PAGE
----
This is the truth of justification. The metaphor is a courtroom where we are the accused and God is the judge. The truth is that we are guilty. But Jesus Christ died as a righteous substitute for our sin. When we put our faith in Jesus Christ, then God the righteous judge, pronounces us not guilty. He declares us righteous and imparts to us His righteousness. (Read Romans 3:21-31) Redemption: Purchased from sin’s slavery. The metaphor behind the idea of redemption is the purchase of a slave from the slave market. In the ancient world,

slaves were bought and sold based upon an agreement on the purchase price. When the price was paid, the slave could be set free. Every person is born into slavery to sin. Our only hope is for the purchase price to be paid. When Jesus Christ died on the cross, He shed his blood and purchased us from sin’s slavery. If you were to go to Home Depot, (which every man knows is the adult version of Toys R Us!), you would find all kinds of tools and home improvement items. Every item has a sticker with a bar code on it. The bar code records the price of that item and when scanned, the price appears on the computer screen. If you want to legally take an item from Home Depot, you must pay the purchase price. When you pay the price, the item becomes yours. Jesus paid the price for our sins and we now belong to Him. His blood set us free from sin and now we have a new master--Jesus Christ. Propitiation: Saved from God’s judgment. Romans 3:21-30 describes how we are justified and redeemed in Jesus Christ. This passage also describes that the work of Christ has secured propitiation for us. The New International Version of the Bible translates the term propitiation as “sacrifice of atonement.” The Greek word is hilasterion, and means a covering, especially the covering of atonement provided by the sprinkled blood in the Holy of Holies over the Ark of the Covenant. Remember Raiders of the Lost Ark? Well the Ark was placed in the Holy of Holies and upon it sat the Mercy Seat. Once a year, on the Day of Atonement, the high priest would sprinkle the blood on the Mercy Seat; it was the place where the transaction of atonement took place. In His justice, God demanded a punishment for sin but because of His mercy, He accepted the blood of a substitute. This is propitiation. God accepts the sacrifice

of Jesus Christ as a punishment for our sins. His justice and wrath toward sin are satisfied and His mercy is expressed toward those who come to Him through the work of Christ. We will never receive God’s wrath because there is no condemnation in Christ. Reconciliation: A restored relationship with God! We have been reconciled to God through Jesus Christ. The backdrop to the idea of reconciliation is a broken relationship. Reconciliation is the removal of the barrier that alienates two parties, so that enemies can become friends. Because of the barrier of sin, men are enemies of God. Picture God being on one side of the Grand Canyon and humanity on the other side; the chasm is so great that no human action can bridge the distance. The good news of the gospel is that Jesus Christ is the bridge that connects us to God. Christ has removed the barrier of sin and we, who by nature and choice have been God’s enemies, can become His friends. (Read Romans 5:8-11) The gospel blessings of justification, redemption, propitiation and reconciliation are true for every believer. Our deepest identity is our new life in Jesus Christ because the truest thing about us is what God says is true! Salvation is the good news about the bad news! Portions of this article were adapted from Facing Goliath (Regal Books)by JP Jones. JP is the Senior Pastor of Crossline Church in Laguna Hills and an Adjunct Professor of Theology at BIOLA University. Hear JP on “Truth That Changes Lives” weekdays at 5:00am and Sundays at 10:30am on 99.5 FM KKLA.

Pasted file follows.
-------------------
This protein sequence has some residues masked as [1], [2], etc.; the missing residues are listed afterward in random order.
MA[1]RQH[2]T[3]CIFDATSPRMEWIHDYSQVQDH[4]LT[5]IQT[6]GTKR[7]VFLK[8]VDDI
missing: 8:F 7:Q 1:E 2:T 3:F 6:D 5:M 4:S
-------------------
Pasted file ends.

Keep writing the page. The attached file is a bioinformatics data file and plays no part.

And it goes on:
Any thoughts? Visit the JP Jones Mobile Blog here.

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ON! Psalm 131

Lord, my heart is not haughty, Nor my eyes lofty. Neither do I concern myself with great matters, Nor with things too profound for me. 2 Surely I have calmed and quieted my soul, Like a weaned child with his mother; Like a weaned child is my soul within me. 3 O Israel, hope in the Lord From this time forth and forever.